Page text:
If Illinois is going to compete with its neighbors – and keep people from moving out of the state – it must reduce the enormous property tax burden its families are forced to bear. Following the lead of surrounding states by enacting collective bargaining reforms is one good place to start.View Report
SB 2838 was meant to aid school districts – and students – by providing a means for schools to recruit substitute teachers. But government union lobbying transformed it into a pro-union, pro-strike bill that hinders educational opportunities for students during teacher strikes.
The Janus case could mean the restoration of government workers’ constitutional right to free speech.
Senate Democrats killed a chance this week to rein in government spending, instead siding with government unions that prioritize their own power over the fiscal health of the state. Illinois taxpayers pay nearly $15,000 per state worker in health care costs alone under the most recent contract with the American Federation of State, County and Municipal Employees.
Government worker unions and their allies are preparing for a potential loss in Janus v. AFSCME, doing whatever they can to bolster union ranks. One example: House Bill 5309, which would privilege union status over the interests of other state government workers.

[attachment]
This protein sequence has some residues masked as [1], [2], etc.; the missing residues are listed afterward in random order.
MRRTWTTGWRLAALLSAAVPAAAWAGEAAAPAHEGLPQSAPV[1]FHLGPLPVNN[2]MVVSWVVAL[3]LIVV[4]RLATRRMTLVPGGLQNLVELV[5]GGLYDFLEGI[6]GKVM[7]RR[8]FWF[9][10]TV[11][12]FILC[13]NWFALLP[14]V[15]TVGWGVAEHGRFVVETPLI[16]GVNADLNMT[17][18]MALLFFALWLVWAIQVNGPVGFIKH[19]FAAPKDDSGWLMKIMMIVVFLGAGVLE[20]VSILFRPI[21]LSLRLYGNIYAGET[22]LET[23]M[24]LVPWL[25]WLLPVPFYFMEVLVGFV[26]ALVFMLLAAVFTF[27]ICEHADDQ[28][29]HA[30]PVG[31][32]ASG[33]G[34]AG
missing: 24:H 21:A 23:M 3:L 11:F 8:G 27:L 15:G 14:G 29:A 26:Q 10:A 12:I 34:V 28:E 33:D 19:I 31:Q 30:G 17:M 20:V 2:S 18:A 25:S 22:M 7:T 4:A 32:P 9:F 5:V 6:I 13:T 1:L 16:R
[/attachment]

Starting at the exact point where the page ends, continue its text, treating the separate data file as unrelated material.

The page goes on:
As Kane County officials prepare for union contract negotiations, county taxpayers might soon be bracing for higher property taxes.
Government unions claim providing workers with a choice whether to pay fees to a union will result in "free riders" - but that claim is disingenuous.
Springfield native Mark Janus saw his case come before the U.S. Supreme Court for oral arguments Feb. 26.
A Janus victory would end forced fees for government workers nationwide.
For the last four decades, millions of government workers across the nation have faced an unfair decision: Pay fees to a union, or lose your job. But Janus v. AFSCME could restore government workers' constitutional rights to freedom of speech and association.
A District 211 board member is sitting in on negotiations with the same teachers union that bought her campaign signs during the 2017 District 211 school board election. But much more than yard signs, Illinois' collective bargaining laws for government worker unions stack the deck against local taxpayers.